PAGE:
Fore-dunes; New Zealand’s/Aotearoa Fantastic Sand binders
Spinifex/raumoa (Spinifex sericeus) and pingao (Ficinia spiralis) are not only good-looking foreshore plants but are valuable for the fantastic work they can do binding sand and stopping it blowing around.
Their low growing form, long rhizomes and leaves like growing by and towards the sea, in places where the wind Will move the sand. In this volatile area their natural structure and growing habits stabilises sand movement. Spinifex/raumoa flexible leaves means they bend with the wind thus making lovely rounded, low sand dunes. Its hairy leaves hold onto sand and sea spray keeping their structure weighed down on their soft dune.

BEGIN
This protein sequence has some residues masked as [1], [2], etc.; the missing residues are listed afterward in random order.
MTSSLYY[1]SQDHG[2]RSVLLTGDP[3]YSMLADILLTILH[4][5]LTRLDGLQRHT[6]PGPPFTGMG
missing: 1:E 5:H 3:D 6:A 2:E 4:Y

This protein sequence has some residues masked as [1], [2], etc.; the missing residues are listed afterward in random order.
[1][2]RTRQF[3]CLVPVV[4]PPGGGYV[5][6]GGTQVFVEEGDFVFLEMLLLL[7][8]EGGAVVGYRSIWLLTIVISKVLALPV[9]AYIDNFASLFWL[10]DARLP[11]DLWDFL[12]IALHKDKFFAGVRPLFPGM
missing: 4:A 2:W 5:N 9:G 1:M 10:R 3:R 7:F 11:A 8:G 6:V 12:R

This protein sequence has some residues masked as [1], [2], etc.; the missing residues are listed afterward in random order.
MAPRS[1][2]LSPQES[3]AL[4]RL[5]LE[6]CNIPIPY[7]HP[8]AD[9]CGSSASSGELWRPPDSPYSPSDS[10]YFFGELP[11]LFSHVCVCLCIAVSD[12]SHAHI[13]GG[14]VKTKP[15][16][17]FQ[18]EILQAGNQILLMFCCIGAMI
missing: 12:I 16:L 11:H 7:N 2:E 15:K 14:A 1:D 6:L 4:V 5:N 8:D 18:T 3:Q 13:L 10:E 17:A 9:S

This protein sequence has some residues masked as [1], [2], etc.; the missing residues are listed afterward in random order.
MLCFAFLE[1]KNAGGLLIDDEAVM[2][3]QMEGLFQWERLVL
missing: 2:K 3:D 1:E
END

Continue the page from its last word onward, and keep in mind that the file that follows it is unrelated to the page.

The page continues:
spinifex/raumoa seed heads among pingao
Jo with male spinifex flower
Pingao leaves grow on their “running” rhizomes, on and under the sand in an anchoring formation. The leaves of spinifex/raumoa are silvery grey, especially in the summer. These contrast with the brown-golden leaves of pingao.
Pingao’s stunning leaves are prized by Māori weavers, who remove only small parts of established plants for this use.
The mature female flower of spinifex/raumoa is the “tumble-weed” we see blowing along the beach towards the end of summer.
Seeds from both plants can be harvested. Pingao from it stalks in late December and spinifex/raumoa from the tumble-weeds growing near male flower heads, before they start rolling along the beach